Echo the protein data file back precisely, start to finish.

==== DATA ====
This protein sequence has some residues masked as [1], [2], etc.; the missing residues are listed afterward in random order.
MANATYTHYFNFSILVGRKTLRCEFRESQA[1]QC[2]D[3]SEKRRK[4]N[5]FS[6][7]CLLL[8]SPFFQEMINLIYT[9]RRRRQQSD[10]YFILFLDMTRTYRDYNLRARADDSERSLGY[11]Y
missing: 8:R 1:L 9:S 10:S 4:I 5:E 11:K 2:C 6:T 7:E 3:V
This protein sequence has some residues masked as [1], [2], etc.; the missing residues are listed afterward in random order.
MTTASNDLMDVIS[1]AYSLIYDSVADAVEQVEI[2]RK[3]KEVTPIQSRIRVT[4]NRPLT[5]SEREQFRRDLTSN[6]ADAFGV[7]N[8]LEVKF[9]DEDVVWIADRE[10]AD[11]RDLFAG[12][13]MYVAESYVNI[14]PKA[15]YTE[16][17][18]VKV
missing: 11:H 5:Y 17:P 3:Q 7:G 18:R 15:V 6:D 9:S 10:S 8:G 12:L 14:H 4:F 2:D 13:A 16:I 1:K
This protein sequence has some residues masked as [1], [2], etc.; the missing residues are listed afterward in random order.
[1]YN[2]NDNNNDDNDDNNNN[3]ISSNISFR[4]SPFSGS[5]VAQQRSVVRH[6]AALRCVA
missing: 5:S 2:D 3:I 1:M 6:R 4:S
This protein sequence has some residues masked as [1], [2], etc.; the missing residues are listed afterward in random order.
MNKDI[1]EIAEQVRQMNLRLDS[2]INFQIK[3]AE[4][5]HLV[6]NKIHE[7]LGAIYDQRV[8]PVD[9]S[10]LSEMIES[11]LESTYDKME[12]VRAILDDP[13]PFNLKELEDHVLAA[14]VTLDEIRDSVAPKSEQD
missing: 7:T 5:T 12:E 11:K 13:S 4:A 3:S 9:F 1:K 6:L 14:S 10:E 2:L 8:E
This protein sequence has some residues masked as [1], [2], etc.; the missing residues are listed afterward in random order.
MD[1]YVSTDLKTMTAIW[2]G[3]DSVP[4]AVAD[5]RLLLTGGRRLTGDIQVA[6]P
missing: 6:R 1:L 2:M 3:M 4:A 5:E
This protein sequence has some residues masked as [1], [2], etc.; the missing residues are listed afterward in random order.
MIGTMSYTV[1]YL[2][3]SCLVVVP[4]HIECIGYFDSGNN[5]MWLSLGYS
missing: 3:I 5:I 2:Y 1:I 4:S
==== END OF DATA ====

This protein sequence has some residues masked as [1], [2], etc.; the missing residues are listed afterward in random order.
MANATYTHYFNFSILVGRKTLRCEFRESQA[1]QC[2]D[3]SEKRRK[4]N[5]FS[6][7]CLLL[8]SPFFQEMINLIYT[9]RRRRQQSD[10]YFILFLDMTRTYRDYNLRARADDSERSLGY[11]Y
missing: 8:R 1:L 9:S 10:S 4:I 5:E 11:K 2:C 6:T 7:E 3:V
This protein sequence has some residues masked as [1], [2], etc.; the missing residues are listed afterward in random order.
MTTASNDLMDVIS[1]AYSLIYDSVADAVEQVEI[2]RK[3]KEVTPIQSRIRVT[4]NRPLT[5]SEREQFRRDLTSN[6]ADAFGV[7]N[8]LEVKF[9]DEDVVWIADRE[10]AD[11]RDLFAG[12][13]MYVAESYVNI[14]PKA[15]YTE[16][17][18]VKV
missing: 11:H 5:Y 17:P 3:Q 7:G 18:R 15:V 6:D 9:S 10:S 8:G 12:L 14:H 4:F 2:D 13:A 16:I 1:K
This protein sequence has some residues masked as [1], [2], etc.; the missing residues are listed afterward in random order.
[1]YN[2]NDNNNDDNDDNNNN[3]ISSNISFR[4]SPFSGS[5]VAQQRSVVRH[6]AALRCVA
missing: 5:S 2:D 3:I 1:M 6:R 4:S
This protein sequence has some residues masked as [1], [2], etc.; the missing residues are listed afterward in random order.
MNKDI[1]EIAEQVRQMNLRLDS[2]INFQIK[3]AE[4][5]HLV[6]NKIHE[7]LGAIYDQRV[8]PVD[9]S[10]LSEMIES[11]LESTYDKME[12]VRAILDDP[13]PFNLKELEDHVLAA[14]VTLDEIRDSVAPKSEQD
missing: 7:T 5:T 12:E 11:K 13:S 4:A 3:S 9:F 1:K 6:L 14:S 10:E 2:L 8:E
This protein sequence has some residues masked as [1], [2], etc.; the missing residues are listed afterward in random order.
MD[1]YVSTDLKTMTAIW[2]G[3]DSVP[4]AVAD[5]RLLLTGGRRLTGDIQVA[6]P
missing: 6:R 1:L 2:M 3:M 4:A 5:E
This protein sequence has some residues masked as [1], [2], etc.; the missing residues are listed afterward in random order.
MIGTMSYTV[1]YL[2][3]SCLVVVP[4]HIECIGYFDSGNN[5]MWLSLGYS
missing: 3:I 5:I 2:Y 1:I 4:S